Design Thinking process models have a prescriptive and concrete character, providing instructions for practical use. Consequently they have been criticised for imbalances between their flexibility and sequentiality (Lindberg et al., 2010). However, despite various criticisms of normative and didactic approaches, a number of 'non-design' schools now include course offerings in or based on design thinking principles. Such approaches have become common for courses focusing on practices for creative innovation and organisational (re)design. Such initiatives can be seen in educational institutions such as Stanford University's d.school (see d.school.stanford.edu), K-12 education (see K12.com), and the University of Technology, Sydney's u.lab (see u.lab.org.au).

With this understanding, the remainder of the paper explores the role of design thinking in construction management education as a way of addressing the problem solving skills and knowledge requirements underpinning the new digital literacies of BIM supported teaching and learning.

4. Developing Digital Construction Literacy Led by Design Thinking

Alongside the digital innovations in AEC practice, are calls for a new type of digital literacy, including a new information-based literacy informed by critical analysis and the theoretical and practical knowledge of the construction profession. Construction management students therefore require a new form of digital literacy. However the literacies surrounding the BIM methodology constitute a set of abilities and skills where aural, visual and digital competencies overlap with creative problem solving abilities. They include the ability to read, manipulate and transform the parameters and properties of 3D, 4D and 5D models and exploit the innovative potential of process simulation, analysis and animation. It requires the ability to innovate traditional approaches to construction management by creating and exploring virtual prototypes, to distribute building information pervasively, and to easily adapt this information into new forms. In many ways, the new digital literacy surrounding the BIM methodology in construction sounds very much like designing.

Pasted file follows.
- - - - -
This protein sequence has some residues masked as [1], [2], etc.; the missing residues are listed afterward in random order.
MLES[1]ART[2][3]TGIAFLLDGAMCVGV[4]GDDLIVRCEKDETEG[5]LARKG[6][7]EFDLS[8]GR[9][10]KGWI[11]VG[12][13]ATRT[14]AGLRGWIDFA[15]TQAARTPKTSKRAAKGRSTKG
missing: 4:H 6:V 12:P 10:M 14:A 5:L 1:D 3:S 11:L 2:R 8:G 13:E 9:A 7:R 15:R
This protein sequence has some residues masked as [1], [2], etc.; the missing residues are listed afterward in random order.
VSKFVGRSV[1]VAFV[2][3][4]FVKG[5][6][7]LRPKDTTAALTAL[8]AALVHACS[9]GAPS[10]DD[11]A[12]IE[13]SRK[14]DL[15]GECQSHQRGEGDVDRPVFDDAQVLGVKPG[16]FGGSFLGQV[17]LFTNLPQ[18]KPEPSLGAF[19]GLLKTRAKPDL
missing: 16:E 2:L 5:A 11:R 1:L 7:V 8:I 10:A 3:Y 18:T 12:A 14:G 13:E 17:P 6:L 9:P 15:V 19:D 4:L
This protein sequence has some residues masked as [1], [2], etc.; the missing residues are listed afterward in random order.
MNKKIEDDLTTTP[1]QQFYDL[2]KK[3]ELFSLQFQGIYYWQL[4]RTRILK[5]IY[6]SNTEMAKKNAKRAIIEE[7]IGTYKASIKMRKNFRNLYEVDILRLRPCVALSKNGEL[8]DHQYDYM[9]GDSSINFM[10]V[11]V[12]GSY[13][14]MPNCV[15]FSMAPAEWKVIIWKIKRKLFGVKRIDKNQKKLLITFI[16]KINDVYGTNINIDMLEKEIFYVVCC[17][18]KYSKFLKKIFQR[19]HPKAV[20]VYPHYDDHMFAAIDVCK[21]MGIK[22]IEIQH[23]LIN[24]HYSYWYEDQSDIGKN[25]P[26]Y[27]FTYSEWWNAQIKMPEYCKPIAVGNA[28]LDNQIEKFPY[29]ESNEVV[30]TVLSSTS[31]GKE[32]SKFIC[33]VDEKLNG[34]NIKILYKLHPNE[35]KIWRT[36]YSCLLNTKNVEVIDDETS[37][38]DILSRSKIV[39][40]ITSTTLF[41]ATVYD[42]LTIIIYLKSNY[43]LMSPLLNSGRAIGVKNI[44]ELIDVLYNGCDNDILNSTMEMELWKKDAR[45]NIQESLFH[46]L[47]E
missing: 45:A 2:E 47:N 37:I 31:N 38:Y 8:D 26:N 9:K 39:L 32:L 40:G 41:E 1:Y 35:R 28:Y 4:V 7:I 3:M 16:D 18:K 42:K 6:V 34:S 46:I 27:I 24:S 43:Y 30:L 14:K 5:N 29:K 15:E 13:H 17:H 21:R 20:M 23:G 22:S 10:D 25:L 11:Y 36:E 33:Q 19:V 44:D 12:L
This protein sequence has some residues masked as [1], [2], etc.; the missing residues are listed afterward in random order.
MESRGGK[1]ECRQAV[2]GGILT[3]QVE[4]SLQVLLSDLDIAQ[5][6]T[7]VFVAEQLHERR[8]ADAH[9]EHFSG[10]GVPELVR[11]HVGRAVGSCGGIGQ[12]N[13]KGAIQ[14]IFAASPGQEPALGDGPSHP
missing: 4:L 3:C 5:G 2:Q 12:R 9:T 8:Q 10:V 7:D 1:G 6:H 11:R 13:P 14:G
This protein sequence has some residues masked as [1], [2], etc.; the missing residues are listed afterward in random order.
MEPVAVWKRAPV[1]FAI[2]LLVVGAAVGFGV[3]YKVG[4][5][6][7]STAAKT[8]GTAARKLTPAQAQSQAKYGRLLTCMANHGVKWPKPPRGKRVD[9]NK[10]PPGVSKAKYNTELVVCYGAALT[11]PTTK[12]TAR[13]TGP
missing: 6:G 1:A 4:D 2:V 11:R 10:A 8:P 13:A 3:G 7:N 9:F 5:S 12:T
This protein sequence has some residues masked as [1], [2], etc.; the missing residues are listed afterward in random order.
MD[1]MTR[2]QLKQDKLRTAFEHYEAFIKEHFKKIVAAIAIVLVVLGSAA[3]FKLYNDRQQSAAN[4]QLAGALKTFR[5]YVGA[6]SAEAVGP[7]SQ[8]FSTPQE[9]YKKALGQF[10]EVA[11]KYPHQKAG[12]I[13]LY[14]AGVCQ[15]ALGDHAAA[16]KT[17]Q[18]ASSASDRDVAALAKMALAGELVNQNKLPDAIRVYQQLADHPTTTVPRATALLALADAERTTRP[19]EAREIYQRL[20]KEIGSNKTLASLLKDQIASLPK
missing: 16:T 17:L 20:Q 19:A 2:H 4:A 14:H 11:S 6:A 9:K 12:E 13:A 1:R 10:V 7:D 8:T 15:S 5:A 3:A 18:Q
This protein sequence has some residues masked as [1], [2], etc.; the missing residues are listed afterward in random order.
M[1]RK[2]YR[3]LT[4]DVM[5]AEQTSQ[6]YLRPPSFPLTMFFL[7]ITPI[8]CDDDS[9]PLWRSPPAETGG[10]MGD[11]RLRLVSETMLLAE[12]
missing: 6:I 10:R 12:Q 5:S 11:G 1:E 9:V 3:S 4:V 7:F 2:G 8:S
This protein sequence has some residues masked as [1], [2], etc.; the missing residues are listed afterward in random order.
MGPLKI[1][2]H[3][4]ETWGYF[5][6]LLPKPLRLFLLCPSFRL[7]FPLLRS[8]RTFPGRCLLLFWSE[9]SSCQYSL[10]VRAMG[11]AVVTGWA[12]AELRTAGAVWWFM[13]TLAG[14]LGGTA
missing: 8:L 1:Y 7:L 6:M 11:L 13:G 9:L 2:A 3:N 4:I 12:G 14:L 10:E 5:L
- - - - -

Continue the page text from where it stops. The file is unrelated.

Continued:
From this perspective, BIM-supported education provides an opportunity for digital construction-based literacies and design thinking to coalesce. The capabilities of BIM and the virtual products and processes that can be modelled and simulated provide opportunities for construction management students to engage in abductive problem situations in a digital PBL setting. Through the use of virtual prototypes, abductive problem situations can be presented to students and the Design Thinking processes that incorporate 'understanding', 'observation', developing a 'point of view', 'ideation', 'prototyping', and 'testing' can be utilised. This recognises that by immersing construction students in BIM technologies, core design thinking principles can be embraced — principles based on discovery, creativity, critical thinking, collaboration, and innovation.

From modelling, simulating and analysing construction products and processes, new forms of thinking and making in construction education can be realised. To achieve this and enable deeper reflection from the iterative development of digital solution prototypes, a process or workflow is required that guides students in the methods of design thinking-led problem solving. Through process simulation, the creative and intuitive aspects of construction practices can be revealed and transformed into analytic components in a process of design thinking. Consequently, for students the design thinking approach can provide a way of learning and knowing that is a fundamental shift in the way they are able to engage in construction management problems and practices.

The objective of BIM-supported construction management education must therefore be based on allowing students to engage more deeply in problem situations, develop content expertise, and cultivate project skills in interdisciplinary collaboration, systems thinking, and being able to plan, search for, and explore – that is to design – new solutions for construction management. The role of design thinking is highlighted in the situated and contingent nature of construction management problems and how BIM is able to better support process analysis and decision making. In acknowledging these characteristics, opportunities for the meaningfully integration of BIM and design thinking in teaching and learning appear, namely opportunities